Canada health care system is struggling to provide quality care to the growing number of older adults in our acute and longterm care settings. This paper is a self-reflective analysis on caring for the older adult and how communication, clinical skills, and proper hygiene are essential in providing high quality care to older clients . This paper will help determine my weakness and strengths, so I can continue to grow as a Lisence Practical nurse and help Canada’s health care system.
For the purpose of maintaining confidentality, I have named my patient Mrs. Holistic in order to adhere to the code of ethics, according to the laws and regulations of College of License Practical Nurse of Newfoundland and Labrador.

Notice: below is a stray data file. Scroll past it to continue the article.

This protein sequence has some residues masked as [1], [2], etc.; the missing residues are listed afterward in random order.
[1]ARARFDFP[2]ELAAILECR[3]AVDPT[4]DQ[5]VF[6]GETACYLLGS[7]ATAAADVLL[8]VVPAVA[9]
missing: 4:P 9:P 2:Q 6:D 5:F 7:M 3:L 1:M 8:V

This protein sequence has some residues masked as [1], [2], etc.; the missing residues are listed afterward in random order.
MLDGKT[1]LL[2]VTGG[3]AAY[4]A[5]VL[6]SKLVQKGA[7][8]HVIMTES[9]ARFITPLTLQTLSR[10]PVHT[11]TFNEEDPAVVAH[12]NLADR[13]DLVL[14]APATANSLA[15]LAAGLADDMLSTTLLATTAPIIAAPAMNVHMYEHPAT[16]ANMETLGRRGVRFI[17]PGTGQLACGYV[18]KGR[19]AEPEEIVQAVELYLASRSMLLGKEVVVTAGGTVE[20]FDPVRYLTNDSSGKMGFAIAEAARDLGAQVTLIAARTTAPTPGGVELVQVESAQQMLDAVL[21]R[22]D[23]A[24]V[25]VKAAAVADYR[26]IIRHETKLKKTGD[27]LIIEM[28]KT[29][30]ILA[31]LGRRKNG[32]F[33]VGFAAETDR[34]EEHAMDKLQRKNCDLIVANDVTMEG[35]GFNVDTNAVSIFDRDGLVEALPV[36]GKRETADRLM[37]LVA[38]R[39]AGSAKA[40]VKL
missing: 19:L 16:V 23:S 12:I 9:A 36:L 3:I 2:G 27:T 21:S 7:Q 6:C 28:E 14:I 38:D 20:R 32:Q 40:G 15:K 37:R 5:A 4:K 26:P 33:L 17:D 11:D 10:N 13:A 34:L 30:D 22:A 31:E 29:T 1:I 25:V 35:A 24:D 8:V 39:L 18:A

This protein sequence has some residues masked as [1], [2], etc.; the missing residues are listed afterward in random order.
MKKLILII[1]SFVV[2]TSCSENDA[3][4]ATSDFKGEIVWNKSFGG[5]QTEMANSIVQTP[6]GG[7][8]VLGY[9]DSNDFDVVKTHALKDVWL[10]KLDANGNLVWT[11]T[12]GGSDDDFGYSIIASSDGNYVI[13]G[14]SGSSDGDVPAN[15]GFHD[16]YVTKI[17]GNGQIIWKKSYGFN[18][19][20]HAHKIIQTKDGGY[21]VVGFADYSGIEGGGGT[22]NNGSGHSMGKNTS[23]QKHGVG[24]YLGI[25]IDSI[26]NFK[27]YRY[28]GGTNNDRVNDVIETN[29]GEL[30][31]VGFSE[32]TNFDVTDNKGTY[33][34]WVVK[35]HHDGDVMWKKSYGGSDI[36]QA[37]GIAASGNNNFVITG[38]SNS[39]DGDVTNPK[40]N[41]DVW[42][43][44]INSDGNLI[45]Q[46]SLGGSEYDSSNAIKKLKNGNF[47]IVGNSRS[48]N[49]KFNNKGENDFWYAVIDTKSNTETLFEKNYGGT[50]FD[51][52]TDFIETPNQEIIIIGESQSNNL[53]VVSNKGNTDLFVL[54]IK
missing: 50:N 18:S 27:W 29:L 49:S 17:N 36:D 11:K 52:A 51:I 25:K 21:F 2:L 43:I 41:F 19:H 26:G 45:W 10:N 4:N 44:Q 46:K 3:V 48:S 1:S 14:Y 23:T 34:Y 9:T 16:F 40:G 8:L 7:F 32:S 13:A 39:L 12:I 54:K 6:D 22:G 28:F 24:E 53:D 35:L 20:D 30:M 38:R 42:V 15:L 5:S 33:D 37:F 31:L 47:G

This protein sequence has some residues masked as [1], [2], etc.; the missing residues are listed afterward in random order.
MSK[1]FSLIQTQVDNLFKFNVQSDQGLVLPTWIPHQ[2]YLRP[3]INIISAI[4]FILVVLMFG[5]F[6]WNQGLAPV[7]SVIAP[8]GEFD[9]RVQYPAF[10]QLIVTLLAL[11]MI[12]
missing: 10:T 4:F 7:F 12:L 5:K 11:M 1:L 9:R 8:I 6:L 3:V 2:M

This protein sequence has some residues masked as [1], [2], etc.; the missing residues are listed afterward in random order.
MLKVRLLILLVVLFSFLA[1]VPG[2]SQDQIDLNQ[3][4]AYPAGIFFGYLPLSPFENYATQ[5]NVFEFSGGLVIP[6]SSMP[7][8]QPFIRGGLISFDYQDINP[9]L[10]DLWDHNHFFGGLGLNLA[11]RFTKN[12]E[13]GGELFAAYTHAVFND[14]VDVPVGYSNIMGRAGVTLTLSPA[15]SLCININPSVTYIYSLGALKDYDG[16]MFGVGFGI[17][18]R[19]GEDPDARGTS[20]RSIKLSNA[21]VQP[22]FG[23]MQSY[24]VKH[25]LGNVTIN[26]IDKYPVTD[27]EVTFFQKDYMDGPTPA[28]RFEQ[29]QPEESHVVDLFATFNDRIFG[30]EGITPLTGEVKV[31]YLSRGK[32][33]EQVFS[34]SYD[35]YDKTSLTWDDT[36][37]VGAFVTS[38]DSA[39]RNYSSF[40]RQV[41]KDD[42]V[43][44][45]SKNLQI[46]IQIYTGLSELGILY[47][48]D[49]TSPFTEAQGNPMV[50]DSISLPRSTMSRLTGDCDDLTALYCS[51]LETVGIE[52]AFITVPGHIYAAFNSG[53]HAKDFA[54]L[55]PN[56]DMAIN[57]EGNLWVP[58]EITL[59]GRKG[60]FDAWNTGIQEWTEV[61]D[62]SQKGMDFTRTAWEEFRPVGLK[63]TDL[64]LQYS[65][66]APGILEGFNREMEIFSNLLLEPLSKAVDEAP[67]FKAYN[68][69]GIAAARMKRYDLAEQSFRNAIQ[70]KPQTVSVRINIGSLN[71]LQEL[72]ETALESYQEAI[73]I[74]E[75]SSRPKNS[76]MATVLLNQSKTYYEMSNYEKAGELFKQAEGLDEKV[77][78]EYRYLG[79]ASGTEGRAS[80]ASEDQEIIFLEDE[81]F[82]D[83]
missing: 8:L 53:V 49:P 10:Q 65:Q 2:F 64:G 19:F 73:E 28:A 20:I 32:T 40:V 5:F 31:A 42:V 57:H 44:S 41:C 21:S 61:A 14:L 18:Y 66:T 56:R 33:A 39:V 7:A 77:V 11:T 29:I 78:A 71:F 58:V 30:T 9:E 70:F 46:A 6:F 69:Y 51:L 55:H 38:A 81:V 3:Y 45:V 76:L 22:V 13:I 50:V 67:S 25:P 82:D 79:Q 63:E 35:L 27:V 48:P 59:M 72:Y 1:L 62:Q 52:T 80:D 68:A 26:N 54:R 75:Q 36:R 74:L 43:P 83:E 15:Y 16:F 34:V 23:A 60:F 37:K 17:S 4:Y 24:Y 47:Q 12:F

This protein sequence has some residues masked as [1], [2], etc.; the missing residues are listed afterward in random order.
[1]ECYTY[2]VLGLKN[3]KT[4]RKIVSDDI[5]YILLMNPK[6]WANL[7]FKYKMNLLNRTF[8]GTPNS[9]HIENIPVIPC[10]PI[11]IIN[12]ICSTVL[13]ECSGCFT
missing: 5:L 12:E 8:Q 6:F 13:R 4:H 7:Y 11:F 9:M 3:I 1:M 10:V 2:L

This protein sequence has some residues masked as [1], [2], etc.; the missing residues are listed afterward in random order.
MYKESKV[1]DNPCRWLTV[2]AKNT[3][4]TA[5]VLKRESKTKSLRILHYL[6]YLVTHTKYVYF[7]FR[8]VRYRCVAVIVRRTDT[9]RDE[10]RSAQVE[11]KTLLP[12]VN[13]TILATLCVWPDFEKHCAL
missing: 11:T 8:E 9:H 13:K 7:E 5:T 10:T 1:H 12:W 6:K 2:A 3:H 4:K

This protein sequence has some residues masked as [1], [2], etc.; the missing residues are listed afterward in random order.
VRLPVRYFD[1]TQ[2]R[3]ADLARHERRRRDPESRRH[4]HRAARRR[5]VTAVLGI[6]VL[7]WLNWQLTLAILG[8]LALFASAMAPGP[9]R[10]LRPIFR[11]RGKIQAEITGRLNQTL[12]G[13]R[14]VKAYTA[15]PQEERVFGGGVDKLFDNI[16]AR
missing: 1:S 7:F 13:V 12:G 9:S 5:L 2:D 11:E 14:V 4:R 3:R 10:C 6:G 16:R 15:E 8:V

One of the…show more content… Holistic took place on a long term care unit, where my patient was diagnois with a sacral fracture and leukemia. I introduced myself as a student nurse, and told her I was on a eight week clinical placement. I asked her open end questions, that essentialy gave me back ground information on Mrs. Holistic past. Throught my care for Mrs. Holistic, I found that listening and empathizing with her concerns really helped develope a therapeutic relationship. We both had a sense of humour , which alwayed helped are conversations grow. I viewed Mrs. Holistic not just a patient, but as someone mother, sister, wife and friend. I believe that this approach helps respect the client and helps facilitates trust…show more content… “Failure to attend to hand hygiene has serious consequences: it has a negative effect on patient safety and the quality of patients’ lives, as well as on their confidence in healthcare delivery. However, the prevalence of hand hygiene omission is still high” (Canadian Disease Control, 2016 p 1). Washing hands before and after patient contact seems like a simple solution to prevent the spread of bacteria between patients. But it is not as simple as it seems.According to new CDC data, “approximately one in 25 patients acquires a health care-associated infection during their hospital care, adding up to about 722,000 infections a year. Of these, 75,000 patients die from their infections ( CDC, 2016 p 1).” Leaving a finacial burden on Canada’s health care